Football in Sun and Shadow, published in 1995, is the title of a well-known work by South American writer Eduardo Galeano. The author’s namesake, Leonel Galeano, was just four years old at the time, but 16 years later, the Argentina defender has come out of the shadows to shine at the FIFA U-20 World Cup.
The young centre-back’s darkest moment at Colombia 2011 came at the tournament’s outset, when he was forced to start on the bench, a difficult decision to accept for someone generally regarded as one of his nation's key players. The light at the end of the tunnel was as sudden as it was unexpected, but he nonetheless took the unforeseen turn of events in his stride.
As often happens in football, one man’s calamity became another man’s opportunity. Defender German Pezzella’s* pulled muscle in the 32nd minute of *La Albiceleste’s win over Korea DPR led to an immediate entrance for Galeano from the bench, although the player in question would have ideally preferred a little more advance warning.
“I was busy watching the match, and then all of a sudden I had to get it into my head that I was going to be thrown on,” recalled the Independiente centre-half to FIFA.com. “I didn’t even have time to warm up; because of that, I felt a little tight right up to half-time. I was trying to do stretching exercises while I was playing. But after the break, things got better, as I settled down into the match, and actually felt pretty good by the end of it,” he said.
Feeling and performing well during the game did not equate with any sensations that might resemble happiness, however, given the unfortunate circumstances which precipitated Galeano's appearance as a substitute. “My first reaction after it happened was sadness; sadness at seeing a team-mate lying on the ground in pain,” explained the 2010 Copa Sudamericana winner.
“I wish German all the best. He’s a very important player for us, not just for what he does on the pitch, but for his personality off it. We all hope he’ll be back as quickly as possible,” confirmed the 20-year-old.
“When that kind of thing happens, you have to put any emotions to one side straight away and get yourself involved in the match and fully focused, because the most crucial thing is securing the right result. I hope he was pleased with the win and that it gave him a boost in his recovery,” he continued.
My birthday present came a bit later when we beat Korea DPR, finished top of the group and qualified for the knockout stage.
Galeano’s immediate task now consists of re-establishing a place for himself in an Argentina defence that has appeared imperious since the beginning of the FIFA U-20 World Cup. “Up to now our defence has allowed very few opportunities and not conceded any goals. German obviously had a large part to play in that,” he pointed out.
“Mentally, it’s important to win while keeping a clean sheet. It provides a real shot in the arm ahead of the next match. But I’m capable of replacing him and maintaining the level they’ve set,” he added.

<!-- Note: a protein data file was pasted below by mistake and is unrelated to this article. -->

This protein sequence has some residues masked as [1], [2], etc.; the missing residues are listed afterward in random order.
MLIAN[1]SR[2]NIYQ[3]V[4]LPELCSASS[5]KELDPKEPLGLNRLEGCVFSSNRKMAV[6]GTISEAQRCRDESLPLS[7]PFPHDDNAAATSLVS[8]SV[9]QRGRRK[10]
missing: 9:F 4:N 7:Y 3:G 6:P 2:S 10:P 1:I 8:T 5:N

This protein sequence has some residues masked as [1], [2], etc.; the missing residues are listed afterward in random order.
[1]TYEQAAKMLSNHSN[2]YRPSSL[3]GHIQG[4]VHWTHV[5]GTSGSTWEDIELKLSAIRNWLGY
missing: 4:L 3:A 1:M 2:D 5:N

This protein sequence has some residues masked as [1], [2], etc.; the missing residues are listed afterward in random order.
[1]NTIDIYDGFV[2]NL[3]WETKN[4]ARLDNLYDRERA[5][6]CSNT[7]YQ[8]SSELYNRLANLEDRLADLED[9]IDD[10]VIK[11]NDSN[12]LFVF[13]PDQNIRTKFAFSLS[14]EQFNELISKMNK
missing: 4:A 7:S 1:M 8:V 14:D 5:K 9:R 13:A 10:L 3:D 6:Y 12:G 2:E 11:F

The Argentinian’s confidence should not be mistaken for arrogance; it is simply a reflection of the experience of a player who has been involved in top-flight football for the last two years, and who has become a regular at one of the country’s most demanding clubs.
Moreover, the task may have just got even tougher for him, as Independiente have brought in local hero Gabriel Milito, back in South America after eight seasons in Europe, the last four of which were spent at Barcelona. But increased competition for places does not overly worry Galeano; in fact, the opposite appears to be the case.
“It’s great news for the team, because he’s got plenty of experience at whose side I can only get better,” said the Buenos Aries native, who dragged himself out of bed at five in the morning to follow the friendly fixture his club had lined up against Jubilo Iwata in Japan, a match they eventually lost on penalties.
“He’ll improve our defence, of course, but he’ll also be an asset to the squad as a whole. You always learn when you play alongside someone who’s more experienced. And when, like him, you’ve played for the top club in the world as well as the national team, it motivates you to copy what he does and listen to what he says,” he explained.
Galeano is already on his way to following in Milito’s footsteps, following his senior international debut in February 2010 in a 2-1 win over Jamaica. Having returned to the U-20 team, the young defender, who has attracted interest from numerous Italian clubs and drawn comparisons with Argentina stalwart Walter Samuel, claims to be enjoying every minute of Colombia 2011.
And this despite having to observe proceedings from the bench for the first two matches, the second of which – a 0-0 draw with England – fell on the same day as his 20th birthday. “That doesn’t matter now. My birthday present came a bit later when we beat Korea DPR, finished top of the group and qualified for the knockout stage,” he concluded.
As they continue to advance in the competition, Galeano and his team-mates will hope to fully emerge from the shadows into the Colombian sun, in their quest to write their own piece of Argentinian history.